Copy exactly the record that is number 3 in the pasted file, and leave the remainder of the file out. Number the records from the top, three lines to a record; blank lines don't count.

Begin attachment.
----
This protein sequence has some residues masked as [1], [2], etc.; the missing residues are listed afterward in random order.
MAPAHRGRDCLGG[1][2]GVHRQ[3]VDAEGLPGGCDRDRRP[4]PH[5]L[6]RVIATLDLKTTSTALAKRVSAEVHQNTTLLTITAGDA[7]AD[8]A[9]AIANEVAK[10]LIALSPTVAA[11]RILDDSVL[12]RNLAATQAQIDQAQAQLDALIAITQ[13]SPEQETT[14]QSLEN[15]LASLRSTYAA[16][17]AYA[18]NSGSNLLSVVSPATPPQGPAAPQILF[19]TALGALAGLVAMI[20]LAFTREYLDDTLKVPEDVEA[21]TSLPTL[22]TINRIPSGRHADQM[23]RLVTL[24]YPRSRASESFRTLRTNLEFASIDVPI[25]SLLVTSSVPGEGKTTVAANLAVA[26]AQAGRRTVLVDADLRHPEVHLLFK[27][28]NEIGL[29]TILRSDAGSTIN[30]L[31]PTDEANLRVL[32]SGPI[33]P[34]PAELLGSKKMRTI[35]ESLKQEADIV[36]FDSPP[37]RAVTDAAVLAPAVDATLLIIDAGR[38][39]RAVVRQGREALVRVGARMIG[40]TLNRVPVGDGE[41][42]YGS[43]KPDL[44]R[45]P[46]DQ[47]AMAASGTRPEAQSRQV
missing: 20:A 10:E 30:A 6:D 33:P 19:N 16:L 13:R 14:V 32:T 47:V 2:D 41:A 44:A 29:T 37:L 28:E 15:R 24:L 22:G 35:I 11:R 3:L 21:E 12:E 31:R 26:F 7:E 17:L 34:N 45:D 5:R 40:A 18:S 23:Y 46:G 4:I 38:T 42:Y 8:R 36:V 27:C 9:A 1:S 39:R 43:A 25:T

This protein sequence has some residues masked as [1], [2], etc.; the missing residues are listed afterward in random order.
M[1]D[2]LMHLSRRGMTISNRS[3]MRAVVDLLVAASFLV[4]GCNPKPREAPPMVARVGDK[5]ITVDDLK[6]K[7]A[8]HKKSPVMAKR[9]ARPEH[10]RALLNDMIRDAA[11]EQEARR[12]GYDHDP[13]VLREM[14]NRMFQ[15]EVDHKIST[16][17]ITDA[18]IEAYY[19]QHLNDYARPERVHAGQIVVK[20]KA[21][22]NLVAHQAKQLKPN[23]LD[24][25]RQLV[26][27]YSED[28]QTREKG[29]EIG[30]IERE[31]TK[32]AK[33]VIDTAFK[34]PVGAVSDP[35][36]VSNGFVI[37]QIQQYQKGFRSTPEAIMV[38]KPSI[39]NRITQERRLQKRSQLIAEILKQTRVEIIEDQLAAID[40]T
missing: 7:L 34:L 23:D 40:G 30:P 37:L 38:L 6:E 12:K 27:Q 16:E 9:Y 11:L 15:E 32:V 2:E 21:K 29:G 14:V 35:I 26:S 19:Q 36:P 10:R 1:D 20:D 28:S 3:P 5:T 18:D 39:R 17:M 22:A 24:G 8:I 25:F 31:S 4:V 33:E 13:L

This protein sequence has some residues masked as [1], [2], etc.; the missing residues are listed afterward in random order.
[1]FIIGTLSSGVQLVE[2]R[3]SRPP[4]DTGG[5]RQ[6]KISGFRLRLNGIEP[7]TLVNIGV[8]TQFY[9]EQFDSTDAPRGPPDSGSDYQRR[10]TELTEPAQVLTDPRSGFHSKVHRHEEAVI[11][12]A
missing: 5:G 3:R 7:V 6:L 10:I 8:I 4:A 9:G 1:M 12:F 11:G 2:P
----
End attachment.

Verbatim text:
This protein sequence has some residues masked as [1], [2], etc.; the missing residues are listed afterward in random order.
[1]FIIGTLSSGVQLVE[2]R[3]SRPP[4]DTGG[5]RQ[6]KISGFRLRLNGIEP[7]TLVNIGV[8]TQFY[9]EQFDSTDAPRGPPDSGSDYQRR[10]TELTEPAQVLTDPRSGFHSKVHRHEEAVI[11][12]A
missing: 5:G 3:R 7:V 6:L 10:I 8:I 4:A 9:G 1:M 12:F 11:G 2:P